Ye of little patience: another story - another "exclusive", no less :) - is planned for later this week (up until and including Sunday).
Meanwhile, we've been pondering about the nature of time ad nauseam. Naturally, it never leads anywhere; or if it does, there is no way to confirm the validity of such insights. But if you're anything like us here, you know musings about the nature of time are as irresistible as they are (or can be) maddening.
So, why not muse upon it in the company of a book that proposes there is no "time" at all?
It's not a particularly recent one - in fact, it's ten years old - but then good work doesn't have an expiration date. I am referring to Julian Barbour's book The End of Time.
And since you can borrow it from any good library - as I would recommend - this post can't even be construed as advertising. Be warned, however, that once you've read it - and if you're truly interested in the curiosities of what we call "time" - you might be tempted to keep a copy forever.
I know I was. And I did. (Relax: not the library copy!)
Here's Barbour's angle, in a nutshell:
The main aim is to introduce a definite way of thinking about instants of time without having to suppose that they belong to something that flows relentlessly forward. I regard instants of time as real things, identifying them with possible instantaneous arrangements of all the things in the universe. They are configurations of the universe. In themselves, these configurations are perfectly static and timeless. But how and why can something static and timeless be experienced as intensely dynamic and temporal?"
So, it's all instants. Everything is NOW, in Barbour's opinion. Those individual "frames" in the seeming continuum of a lifetime, any lifetime, are the single core, the essence, of what our true four-dimensional experience is.; the rest is memory and/or imagination (and a very creative one, but I digress.)
Yes, I bet you already suspected that much.
But you might want to read about it from a physicist's perspective.
To whet your appetite or get a sense whether you'd like it at all, you can read this illuminating review here.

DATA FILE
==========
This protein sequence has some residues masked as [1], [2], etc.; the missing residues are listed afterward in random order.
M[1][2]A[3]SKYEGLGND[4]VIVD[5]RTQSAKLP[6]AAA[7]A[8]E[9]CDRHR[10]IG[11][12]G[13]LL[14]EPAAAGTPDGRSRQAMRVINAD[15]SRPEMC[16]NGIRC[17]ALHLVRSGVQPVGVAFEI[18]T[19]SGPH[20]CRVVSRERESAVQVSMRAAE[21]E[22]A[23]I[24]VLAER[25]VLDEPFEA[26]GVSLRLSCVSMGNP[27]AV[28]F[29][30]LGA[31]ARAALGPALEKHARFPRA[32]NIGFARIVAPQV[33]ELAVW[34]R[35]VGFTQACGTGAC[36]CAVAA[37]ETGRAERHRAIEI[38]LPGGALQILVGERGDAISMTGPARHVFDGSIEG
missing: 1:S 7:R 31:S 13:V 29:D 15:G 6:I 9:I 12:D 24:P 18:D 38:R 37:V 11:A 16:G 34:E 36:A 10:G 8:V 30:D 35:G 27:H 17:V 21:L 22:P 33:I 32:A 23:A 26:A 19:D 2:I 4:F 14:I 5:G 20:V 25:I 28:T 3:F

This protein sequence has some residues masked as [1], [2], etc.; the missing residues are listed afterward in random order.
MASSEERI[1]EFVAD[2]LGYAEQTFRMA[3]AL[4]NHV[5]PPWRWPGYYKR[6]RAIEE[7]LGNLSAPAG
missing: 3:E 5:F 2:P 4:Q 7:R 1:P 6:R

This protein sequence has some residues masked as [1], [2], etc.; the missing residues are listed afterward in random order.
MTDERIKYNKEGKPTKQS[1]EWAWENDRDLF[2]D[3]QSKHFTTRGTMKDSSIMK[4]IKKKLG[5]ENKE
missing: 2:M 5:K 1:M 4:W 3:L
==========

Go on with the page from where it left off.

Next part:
Or you can watch this Dutch video (23 minutes), about which Barbour says it has done "a remarkably good job of explaining the ideas of The End of Time in a non-technical way".
Here are a few "dummy" questions that the interviewer should have asked, in our opinion, but either didn't or they were edited out.
* If there is no place for continuity of any sort, were all things created instantly in all their states and potentialities (and even their non-state opposites)? In other words, is a person created as a newborn, an adult, an old person, all at once?
That's what I get it from this interview, and that's what I've been suspecting for a long while now.
And if this is so, what is it that propels our perception to experience the seeming "arrow" of development always in the same direction, from young to old, from "cause" to "effect"?
But the most essential question, in my opinion, is the following:
* Throughout the programme, Barbour uses - inevitably, of course - time-bound (and time-shaped) language: he "came" to the conclusion, he "will" take a snapshot - and so forth.
Isn't "time" ultimately simply a name for our experience of continuity (illusory or not) between all these discrete instants?
I certainly think so; and if this is so, then the true nature of "time" is really a moot point, however interesting. In other words, if we are never going to experience it in any other way, why should we even care what the true nature of "time" is?
But is it so?
Are we really doomed to experience "time" as we normally do - in a linear fashion? (And the many entries in this very blog seem to attest that we do not experience it linearly at all, ahem, times.)
This sub-question seems to me particularly interesting because it would indicate, regardless of the answer (positive or negative), the sort of mechanism that dictates such perception - and which perhaps could be transcended.
Theoretical physics can be great fun and certainly a great exercise for the abstract mind. But unless it is also useful in a meaningful, existential way, it is mostly an exercise in futility.
Still, it is a great work that makes you think about such things.